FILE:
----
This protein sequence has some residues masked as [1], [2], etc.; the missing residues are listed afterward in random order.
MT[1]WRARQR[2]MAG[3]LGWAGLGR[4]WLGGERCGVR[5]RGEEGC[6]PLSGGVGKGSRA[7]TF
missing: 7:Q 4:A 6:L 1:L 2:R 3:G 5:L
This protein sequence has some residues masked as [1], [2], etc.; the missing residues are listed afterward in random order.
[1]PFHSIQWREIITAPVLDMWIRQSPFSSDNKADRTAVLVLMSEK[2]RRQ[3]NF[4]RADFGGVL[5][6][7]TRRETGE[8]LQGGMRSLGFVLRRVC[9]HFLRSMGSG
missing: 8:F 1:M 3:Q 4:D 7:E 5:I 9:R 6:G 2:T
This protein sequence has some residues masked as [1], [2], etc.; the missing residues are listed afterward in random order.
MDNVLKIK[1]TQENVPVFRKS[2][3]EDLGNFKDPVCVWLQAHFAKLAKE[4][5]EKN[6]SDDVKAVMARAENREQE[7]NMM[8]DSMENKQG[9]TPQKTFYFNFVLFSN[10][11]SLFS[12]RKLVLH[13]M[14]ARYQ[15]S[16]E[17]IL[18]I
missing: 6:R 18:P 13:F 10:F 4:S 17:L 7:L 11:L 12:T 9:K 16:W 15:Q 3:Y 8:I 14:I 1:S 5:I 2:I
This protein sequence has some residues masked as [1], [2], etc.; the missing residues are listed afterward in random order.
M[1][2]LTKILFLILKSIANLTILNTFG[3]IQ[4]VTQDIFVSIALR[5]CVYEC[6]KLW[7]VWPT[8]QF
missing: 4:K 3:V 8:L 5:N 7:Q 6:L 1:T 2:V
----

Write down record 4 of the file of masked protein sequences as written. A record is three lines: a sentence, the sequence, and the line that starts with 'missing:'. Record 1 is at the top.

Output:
This protein sequence has some residues masked as [1], [2], etc.; the missing residues are listed afterward in random order.
M[1][2]LTKILFLILKSIANLTILNTFG[3]IQ[4]VTQDIFVSIALR[5]CVYEC[6]KLW[7]VWPT[8]QF
missing: 4:K 3:V 8:L 5:N 7:Q 6:L 1:T 2:V